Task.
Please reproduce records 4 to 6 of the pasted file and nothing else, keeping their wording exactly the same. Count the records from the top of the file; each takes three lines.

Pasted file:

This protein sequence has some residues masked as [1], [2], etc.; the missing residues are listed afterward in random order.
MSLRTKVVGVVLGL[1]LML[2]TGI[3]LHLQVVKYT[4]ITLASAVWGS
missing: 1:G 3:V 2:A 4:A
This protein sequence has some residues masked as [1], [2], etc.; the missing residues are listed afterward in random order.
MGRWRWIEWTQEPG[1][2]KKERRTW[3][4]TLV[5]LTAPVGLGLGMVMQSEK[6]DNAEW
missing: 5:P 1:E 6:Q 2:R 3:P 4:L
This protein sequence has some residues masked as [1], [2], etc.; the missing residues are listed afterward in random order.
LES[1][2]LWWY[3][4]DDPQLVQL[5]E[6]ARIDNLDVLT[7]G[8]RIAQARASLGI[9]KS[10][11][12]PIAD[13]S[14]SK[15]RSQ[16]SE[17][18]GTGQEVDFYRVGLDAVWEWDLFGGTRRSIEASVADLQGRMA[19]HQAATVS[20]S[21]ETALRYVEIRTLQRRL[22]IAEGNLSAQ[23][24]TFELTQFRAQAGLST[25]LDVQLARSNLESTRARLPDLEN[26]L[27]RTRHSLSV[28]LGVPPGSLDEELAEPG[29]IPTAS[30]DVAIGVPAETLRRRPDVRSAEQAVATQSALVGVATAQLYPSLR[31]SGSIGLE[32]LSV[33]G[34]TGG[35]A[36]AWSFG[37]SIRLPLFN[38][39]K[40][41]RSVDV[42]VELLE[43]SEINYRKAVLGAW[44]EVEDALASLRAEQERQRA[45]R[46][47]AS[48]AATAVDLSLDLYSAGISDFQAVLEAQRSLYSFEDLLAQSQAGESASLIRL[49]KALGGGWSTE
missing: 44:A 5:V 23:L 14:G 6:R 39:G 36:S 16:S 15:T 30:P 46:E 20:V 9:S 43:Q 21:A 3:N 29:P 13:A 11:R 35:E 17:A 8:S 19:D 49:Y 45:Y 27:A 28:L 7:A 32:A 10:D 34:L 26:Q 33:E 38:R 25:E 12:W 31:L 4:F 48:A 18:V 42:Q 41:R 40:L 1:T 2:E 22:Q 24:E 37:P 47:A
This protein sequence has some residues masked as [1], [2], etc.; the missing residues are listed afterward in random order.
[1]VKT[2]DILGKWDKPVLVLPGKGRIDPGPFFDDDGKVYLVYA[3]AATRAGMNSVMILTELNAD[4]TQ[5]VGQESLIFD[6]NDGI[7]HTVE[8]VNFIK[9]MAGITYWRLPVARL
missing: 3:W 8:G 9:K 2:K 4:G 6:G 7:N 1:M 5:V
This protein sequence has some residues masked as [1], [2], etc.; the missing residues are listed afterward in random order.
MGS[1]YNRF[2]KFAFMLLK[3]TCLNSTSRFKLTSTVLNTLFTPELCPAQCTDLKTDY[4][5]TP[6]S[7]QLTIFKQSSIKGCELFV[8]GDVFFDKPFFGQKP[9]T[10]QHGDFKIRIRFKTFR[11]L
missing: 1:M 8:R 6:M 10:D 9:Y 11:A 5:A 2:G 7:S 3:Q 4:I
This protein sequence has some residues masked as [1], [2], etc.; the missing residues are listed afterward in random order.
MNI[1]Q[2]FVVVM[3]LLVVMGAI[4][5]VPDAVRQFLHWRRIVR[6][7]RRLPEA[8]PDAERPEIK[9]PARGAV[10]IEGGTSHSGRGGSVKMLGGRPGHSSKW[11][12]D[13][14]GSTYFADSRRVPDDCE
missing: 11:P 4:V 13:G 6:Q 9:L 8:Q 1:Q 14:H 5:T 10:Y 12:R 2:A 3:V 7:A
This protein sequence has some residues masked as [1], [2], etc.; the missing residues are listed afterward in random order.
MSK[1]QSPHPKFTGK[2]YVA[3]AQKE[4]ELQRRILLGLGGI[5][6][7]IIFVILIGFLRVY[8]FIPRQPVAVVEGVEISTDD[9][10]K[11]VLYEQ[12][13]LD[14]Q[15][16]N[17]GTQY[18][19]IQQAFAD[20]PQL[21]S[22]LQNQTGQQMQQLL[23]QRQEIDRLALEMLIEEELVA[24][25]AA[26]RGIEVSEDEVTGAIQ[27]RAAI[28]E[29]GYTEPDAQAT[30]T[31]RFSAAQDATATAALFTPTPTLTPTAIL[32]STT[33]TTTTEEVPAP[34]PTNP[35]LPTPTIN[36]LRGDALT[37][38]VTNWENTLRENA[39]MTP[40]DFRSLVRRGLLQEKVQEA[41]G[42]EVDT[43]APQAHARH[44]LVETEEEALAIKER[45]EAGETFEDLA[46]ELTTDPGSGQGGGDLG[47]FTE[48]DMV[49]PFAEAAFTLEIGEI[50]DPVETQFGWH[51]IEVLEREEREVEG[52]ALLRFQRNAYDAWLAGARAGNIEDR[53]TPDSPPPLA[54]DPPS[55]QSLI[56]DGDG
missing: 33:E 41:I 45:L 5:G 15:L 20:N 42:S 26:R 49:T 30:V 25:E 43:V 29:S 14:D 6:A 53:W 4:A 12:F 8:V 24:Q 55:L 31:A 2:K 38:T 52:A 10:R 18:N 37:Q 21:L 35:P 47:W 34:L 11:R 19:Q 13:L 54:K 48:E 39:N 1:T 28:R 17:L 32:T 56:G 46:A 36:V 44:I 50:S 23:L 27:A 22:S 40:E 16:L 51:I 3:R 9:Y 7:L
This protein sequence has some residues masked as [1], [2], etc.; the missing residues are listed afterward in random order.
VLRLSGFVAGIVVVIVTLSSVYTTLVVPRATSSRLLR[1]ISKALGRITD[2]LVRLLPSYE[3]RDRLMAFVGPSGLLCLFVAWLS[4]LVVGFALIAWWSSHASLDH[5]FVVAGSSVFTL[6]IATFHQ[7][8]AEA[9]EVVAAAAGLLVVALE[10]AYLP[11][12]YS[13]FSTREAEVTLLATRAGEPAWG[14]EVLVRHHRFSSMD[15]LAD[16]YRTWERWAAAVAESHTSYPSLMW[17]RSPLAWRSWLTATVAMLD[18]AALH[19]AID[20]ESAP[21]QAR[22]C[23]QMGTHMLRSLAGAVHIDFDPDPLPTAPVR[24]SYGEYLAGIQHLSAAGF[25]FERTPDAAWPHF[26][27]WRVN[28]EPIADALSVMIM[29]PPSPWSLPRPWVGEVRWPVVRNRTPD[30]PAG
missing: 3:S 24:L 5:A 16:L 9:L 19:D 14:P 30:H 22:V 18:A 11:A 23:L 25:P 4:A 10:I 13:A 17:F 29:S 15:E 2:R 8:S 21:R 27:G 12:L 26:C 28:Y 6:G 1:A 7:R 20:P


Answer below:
This protein sequence has some residues masked as [1], [2], etc.; the missing residues are listed afterward in random order.
[1]VKT[2]DILGKWDKPVLVLPGKGRIDPGPFFDDDGKVYLVYA[3]AATRAGMNSVMILTELNAD[4]TQ[5]VGQESLIFD[6]NDGI[7]HTVE[8]VNFIK[9]MAGITYWRLPVARL
missing: 3:W 8:G 9:K 2:K 4:G 6:G 7:N 1:M 5:V
This protein sequence has some residues masked as [1], [2], etc.; the missing residues are listed afterward in random order.
MGS[1]YNRF[2]KFAFMLLK[3]TCLNSTSRFKLTSTVLNTLFTPELCPAQCTDLKTDY[4][5]TP[6]S[7]QLTIFKQSSIKGCELFV[8]GDVFFDKPFFGQKP[9]T[10]QHGDFKIRIRFKTFR[11]L
missing: 1:M 8:R 6:M 10:D 9:Y 11:A 5:A 2:G 7:S 3:Q 4:I
This protein sequence has some residues masked as [1], [2], etc.; the missing residues are listed afterward in random order.
MNI[1]Q[2]FVVVM[3]LLVVMGAI[4][5]VPDAVRQFLHWRRIVR[6][7]RRLPEA[8]PDAERPEIK[9]PARGAV[10]IEGGTSHSGRGGSVKMLGGRPGHSSKW[11][12]D[13][14]GSTYFADSRRVPDDCE
missing: 11:P 4:V 13:G 6:Q 9:L 8:Q 1:Q 14:H 5:T 10:Y 12:R 2:A 3:V 7:A